1. Maryland
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    13 Feb '11 21:28
    I cannot see why we should expect an infinite God to do better in another world than he does in this one. Robert Ingersoll
  2. Standard memberDasa
    Dasa
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    14 Feb '11 00:24
    Originally posted by 667joe
    I cannot see why we should expect an infinite God to do better in another world than he does in this one. Robert Ingersoll
    God does not do better in another world than this one....but people do better.
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    14 Feb '11 03:43
    Originally posted by 667joe
    I cannot see why we should expect an infinite God to do better in another world than he does in this one. Robert Ingersoll
    This century will be called Darwin's century. He was one of the greatest men who ever touched this globe. He has explained more of the phenomena of life than all of the religious teachers. Write the name of Charles Darwin on the one hand and the name of every theologian who ever lived on the other, and from that name has come more light to the world than from all of those. His doctrine of evolution, his doctrine of the survival of the fittest, his doctrine of the origin of species, has removed in every thinking mind the last vestige of orthodox Christianity. He has not only stated, but he has demonstrated, that the inspired writer knew nothing of this world, nothing of the origin of man, nothing of geology, nothing of astronomy, nothing of nature; that the Bible is a book written by ignorance -- at the instigation of fear. Think of the men who replied to him. Only a few years ago there was no person too ignorant to successfully answer Charles Darwin; and the more ignorant he was the more cheerfully he undertook the task. He was held up to the ridicule, the scorn and contempt of the Christian world, and yet when he died, England was proud to put his dust with that of her noblest and her grandest. Charles Darwin conquered the intellectual world, and his doctrines are now accepted facts.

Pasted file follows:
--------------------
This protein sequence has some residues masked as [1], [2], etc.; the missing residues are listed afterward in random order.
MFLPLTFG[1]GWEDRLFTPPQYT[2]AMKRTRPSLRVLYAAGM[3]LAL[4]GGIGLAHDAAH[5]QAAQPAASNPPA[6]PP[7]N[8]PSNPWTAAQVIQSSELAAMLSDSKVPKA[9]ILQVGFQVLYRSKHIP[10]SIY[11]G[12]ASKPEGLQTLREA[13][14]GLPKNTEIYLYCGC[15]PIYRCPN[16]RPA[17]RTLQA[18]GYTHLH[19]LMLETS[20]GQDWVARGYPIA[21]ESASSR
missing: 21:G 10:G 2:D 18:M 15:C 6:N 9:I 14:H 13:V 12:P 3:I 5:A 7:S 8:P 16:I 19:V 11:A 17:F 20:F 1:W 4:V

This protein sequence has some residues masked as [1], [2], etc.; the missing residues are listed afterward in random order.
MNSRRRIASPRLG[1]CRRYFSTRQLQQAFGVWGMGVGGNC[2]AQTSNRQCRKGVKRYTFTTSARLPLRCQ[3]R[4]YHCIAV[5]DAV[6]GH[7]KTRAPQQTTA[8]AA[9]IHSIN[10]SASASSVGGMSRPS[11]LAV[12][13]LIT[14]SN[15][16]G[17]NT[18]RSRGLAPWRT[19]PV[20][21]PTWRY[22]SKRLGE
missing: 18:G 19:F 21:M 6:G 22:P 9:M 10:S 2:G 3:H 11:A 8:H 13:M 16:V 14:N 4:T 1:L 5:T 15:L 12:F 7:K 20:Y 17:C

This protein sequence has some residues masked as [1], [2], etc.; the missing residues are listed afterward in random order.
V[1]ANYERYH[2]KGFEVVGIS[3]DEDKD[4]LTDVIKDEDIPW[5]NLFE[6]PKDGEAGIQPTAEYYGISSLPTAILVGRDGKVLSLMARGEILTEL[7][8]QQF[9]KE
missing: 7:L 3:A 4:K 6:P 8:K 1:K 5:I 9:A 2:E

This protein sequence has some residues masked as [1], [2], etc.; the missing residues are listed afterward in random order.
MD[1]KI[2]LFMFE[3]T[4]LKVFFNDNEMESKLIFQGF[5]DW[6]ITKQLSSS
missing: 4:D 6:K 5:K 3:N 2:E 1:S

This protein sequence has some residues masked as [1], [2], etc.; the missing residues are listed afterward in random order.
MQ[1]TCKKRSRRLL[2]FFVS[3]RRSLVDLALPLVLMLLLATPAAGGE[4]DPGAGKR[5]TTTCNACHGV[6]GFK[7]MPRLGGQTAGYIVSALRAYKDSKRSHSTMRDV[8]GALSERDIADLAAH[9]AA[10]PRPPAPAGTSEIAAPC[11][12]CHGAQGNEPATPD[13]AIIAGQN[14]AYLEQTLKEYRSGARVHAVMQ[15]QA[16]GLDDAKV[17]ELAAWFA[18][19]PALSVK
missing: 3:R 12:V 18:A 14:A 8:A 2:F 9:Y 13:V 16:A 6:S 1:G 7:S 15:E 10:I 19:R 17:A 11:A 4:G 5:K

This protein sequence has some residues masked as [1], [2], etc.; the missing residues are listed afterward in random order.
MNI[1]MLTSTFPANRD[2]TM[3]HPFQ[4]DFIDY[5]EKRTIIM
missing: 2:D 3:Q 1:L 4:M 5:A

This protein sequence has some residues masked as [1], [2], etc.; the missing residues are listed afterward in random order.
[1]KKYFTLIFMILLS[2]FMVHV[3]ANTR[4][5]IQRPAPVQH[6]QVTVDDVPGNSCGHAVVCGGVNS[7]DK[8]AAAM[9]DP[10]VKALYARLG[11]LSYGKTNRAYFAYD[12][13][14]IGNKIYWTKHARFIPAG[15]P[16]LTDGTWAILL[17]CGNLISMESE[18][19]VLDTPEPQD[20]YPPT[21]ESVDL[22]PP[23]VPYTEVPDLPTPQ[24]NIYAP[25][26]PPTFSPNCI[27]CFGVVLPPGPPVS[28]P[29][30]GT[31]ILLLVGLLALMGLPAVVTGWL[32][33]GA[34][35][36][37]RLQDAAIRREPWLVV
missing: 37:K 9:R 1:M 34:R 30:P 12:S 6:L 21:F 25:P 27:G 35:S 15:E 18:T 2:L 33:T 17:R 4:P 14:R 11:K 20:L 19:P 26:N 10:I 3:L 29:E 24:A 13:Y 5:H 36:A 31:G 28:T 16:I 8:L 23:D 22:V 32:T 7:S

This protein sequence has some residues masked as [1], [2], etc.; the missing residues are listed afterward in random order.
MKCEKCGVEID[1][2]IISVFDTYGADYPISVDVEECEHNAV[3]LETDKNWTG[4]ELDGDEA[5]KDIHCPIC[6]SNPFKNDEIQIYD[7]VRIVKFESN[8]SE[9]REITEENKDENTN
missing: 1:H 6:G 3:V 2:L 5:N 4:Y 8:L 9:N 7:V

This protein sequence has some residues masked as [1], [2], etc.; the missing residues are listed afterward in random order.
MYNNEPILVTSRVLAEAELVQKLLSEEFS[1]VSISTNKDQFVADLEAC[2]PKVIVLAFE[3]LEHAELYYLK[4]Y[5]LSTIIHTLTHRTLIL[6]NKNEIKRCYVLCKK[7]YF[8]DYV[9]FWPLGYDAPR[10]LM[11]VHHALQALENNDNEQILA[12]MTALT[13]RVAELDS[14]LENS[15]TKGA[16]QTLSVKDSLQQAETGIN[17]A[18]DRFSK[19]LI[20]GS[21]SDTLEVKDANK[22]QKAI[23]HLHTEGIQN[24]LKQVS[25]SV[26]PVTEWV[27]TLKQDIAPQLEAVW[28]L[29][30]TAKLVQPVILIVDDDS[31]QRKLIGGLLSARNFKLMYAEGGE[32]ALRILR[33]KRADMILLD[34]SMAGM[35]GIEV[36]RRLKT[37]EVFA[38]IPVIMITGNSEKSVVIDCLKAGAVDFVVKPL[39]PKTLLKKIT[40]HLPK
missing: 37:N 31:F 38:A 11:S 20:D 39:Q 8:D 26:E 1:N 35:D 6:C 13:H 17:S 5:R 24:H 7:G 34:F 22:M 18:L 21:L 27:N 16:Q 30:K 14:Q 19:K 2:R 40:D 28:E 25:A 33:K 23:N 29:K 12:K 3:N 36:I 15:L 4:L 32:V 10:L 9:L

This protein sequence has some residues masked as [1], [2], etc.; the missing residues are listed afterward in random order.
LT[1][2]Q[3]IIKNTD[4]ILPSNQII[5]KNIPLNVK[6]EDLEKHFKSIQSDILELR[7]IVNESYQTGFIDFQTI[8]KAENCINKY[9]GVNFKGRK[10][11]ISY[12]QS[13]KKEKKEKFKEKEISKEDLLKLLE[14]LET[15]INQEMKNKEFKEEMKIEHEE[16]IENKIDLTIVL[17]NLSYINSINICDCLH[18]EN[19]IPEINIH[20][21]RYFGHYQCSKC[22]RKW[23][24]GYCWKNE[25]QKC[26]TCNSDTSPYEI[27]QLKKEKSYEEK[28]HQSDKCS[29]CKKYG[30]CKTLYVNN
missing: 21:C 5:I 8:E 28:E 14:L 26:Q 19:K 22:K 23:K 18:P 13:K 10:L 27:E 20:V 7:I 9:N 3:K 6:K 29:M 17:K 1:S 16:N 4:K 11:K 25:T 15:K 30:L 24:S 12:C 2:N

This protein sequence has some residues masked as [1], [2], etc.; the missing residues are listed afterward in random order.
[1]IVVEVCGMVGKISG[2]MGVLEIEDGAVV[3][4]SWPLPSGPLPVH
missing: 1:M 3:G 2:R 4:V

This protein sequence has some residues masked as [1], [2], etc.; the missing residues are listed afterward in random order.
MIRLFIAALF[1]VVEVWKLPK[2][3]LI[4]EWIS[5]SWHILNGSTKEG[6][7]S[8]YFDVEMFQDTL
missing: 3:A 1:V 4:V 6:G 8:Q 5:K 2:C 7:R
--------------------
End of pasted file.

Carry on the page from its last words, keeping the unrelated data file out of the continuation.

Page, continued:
-- Robert Green Ingersoll, "Orthodoxy" (1884)

    The man was a fool.
  4. Maryland
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    14 Feb '11 07:14
    Your comment says a great deal about you and does not put you in the enlightened category!
  5. Maryland
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    18 Feb '11 11:43
    If god can make heaven perfect, why can't he make earth perfect as well? If free will is the source of our problems on earth, does that mean there is no free will for those in heaven?
  6. St. Peter's
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    18 Feb '11 13:04
    Originally posted by 667joe
    I cannot see why we should expect an infinite God to do better in another world than he does in this one. Robert Ingersoll
    have any original thoughts of your own on the matter?

    Personally I can't see why we should expect an infinite God to answer to our finite understanding of the universe.
  7. St. Peter's
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    18 Feb '11 13:10
    Originally posted by 667joe
    If god can make heaven perfect, why can't he make earth perfect as well? If free will is the source of our problems on earth, does that mean there is no free will for those in heaven?